"Ouch! My ear hurts, Mom." And it's the middle of summer. Chances are your child is suffering from otitis externa. Known also as "swimmer's ear," otitis externa is an infection of the ear canal. Although this condition can occur throughout the year, it usually arises in the summer because of the higher humidity, increased perspiration, and ... swimming.
The ear canal is the narrow tube-like structure leading to the ear drum. Its main function is to direct sound waves toward the eardrum. To do this, the ear canal must remain open and infection-free. The ear canal accomplishes this in a number of ways: it has a self-cleaning mechanism that prevents keratin (a component of dead cells) shed by the skin of the ear canal from accumulating; it has an acidic environment that inhibits the growth of most pathogenic organisms (i.e., bacteria that can cause problems); and it has cerumen (earwax), which has anti-bacterial properties. Despite these defenses, the ear canal is still prone to developing infection.
The main reason infections occur is that the ear canal, being a narrow tube, retains moisture. The persistent moisture soaks up acid. This changes the acid level in the canal so it's more favorable to the growth of harmful bacteria. The shed keratin in the ear canal absorbs moisture and provides a good culture medium for bacteria. The moisture also softens or macerates the skin.
Children who are most susceptible to developing otitis externa are swimmers (hence the name, "swimmer's ear"), children who live in moist environments, and children who retain water in the canals because of narrowing of the canal or too much earwax stuck in the canal. Hearing aids also encourage the retention of moisture, which increases the likelihood of infection.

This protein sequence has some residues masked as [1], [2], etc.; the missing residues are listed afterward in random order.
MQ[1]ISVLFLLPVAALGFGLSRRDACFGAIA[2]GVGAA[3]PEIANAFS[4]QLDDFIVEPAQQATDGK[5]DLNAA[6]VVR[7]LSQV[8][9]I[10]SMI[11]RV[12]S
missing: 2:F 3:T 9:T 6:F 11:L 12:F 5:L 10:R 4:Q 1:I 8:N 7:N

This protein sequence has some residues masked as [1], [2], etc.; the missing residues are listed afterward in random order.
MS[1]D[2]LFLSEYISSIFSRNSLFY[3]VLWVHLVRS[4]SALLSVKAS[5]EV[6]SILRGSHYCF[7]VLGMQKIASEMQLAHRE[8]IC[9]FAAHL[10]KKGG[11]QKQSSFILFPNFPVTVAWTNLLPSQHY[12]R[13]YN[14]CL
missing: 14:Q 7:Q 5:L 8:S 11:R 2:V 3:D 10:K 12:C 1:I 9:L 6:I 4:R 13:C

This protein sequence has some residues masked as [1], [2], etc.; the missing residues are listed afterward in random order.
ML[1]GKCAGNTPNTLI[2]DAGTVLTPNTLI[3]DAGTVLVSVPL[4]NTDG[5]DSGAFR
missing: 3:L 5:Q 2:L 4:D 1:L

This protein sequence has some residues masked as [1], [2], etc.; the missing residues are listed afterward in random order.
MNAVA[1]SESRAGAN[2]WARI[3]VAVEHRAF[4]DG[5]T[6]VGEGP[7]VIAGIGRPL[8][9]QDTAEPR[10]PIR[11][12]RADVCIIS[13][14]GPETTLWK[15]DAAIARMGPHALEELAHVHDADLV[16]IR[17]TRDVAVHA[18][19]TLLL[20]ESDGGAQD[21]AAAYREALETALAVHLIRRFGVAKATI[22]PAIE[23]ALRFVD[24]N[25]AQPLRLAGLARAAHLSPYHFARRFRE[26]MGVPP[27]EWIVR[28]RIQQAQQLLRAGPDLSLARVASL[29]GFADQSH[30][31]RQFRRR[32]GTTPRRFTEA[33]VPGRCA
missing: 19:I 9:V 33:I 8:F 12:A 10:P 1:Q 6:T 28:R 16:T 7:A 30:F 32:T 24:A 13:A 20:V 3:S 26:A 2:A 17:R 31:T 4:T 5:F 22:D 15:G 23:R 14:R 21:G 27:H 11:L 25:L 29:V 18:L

Otitis externa can also develop from trauma to the ear canal, usually self-inflicted. Scratching or abrading the ear canal with a Q-tip, a finger, a bobby-pin, etc., is the usual cause.
Otitis externa usually begins with discomfort and itching, followed by tenderness and pain. Children may also complain of fullness and pressure sensation in the ear. In more severe cases, the child may complain of hearing loss due to the swelling and blockage. The infection is usually limited to the ear canal with no systemic findings such as fever or chills. Swimmer's ear doesn't cause middle ear infections. There's not relationship between the two except they are both infections of the ear -- but different parts of the ear.
When the doctor looks into the ear canal of an infected ear it looks red. There may be a small amount of a sticky whitish-gray material. This sticky stuff rarely drains from the ear. In severe cases, the ear canal will swell almost completely shut.
Initial treatment consists of topical otic (ear) drops. A variety of solutions are available, most a combination of antibiotics (usually polymyxin and neomycin) and steroids. Acetic acid drops, with or without steroids, are also frequently used. The dilute acetic acid restores the acidity of the ear canal, which kills Pseudomonas aeruginosa, the bacteria that usually causes the problem. Ophthalmic (eye) drops have become popular in the treatment of otitis externa. Most contain an antibiotic and steroid, often at a higher concentration than the otic drops.
Careful and thorough cleaning of the ear canal by the physician is essential. Removal of debris and infected material will allow the drops to reach the skin directly. When the ear canal is swollen shut, insertion of a wick may be needed. The wick acts like a sponge, drawing the drops deep into the ear canal. Oral antibiotics are usually not needed for the treatment of otitis external except in persistent cases.
For children inclined to repeated episodes, prevention of otitis externa begins with the use of ear plugs when bathing or swimming. Drops containing acetic acid and alcohol (the alcohol helps to dry the ear) are available over-the-counter and may be used routinely after swimming. Gentle drying of the ear canals with a blow dryer after bathing can be helpful. Avoid scratching the ear canals or over vigorous cleaning with Q-tips. Children with hearing aids, who have had repeated episodes of otitis external should consider having the hearing aids vented to improve ventilation of the ear canal.
Dr. Moss is an Ear-Nose-and-Throat specialist practicing in Jasper, IN. Many of his patients are children.
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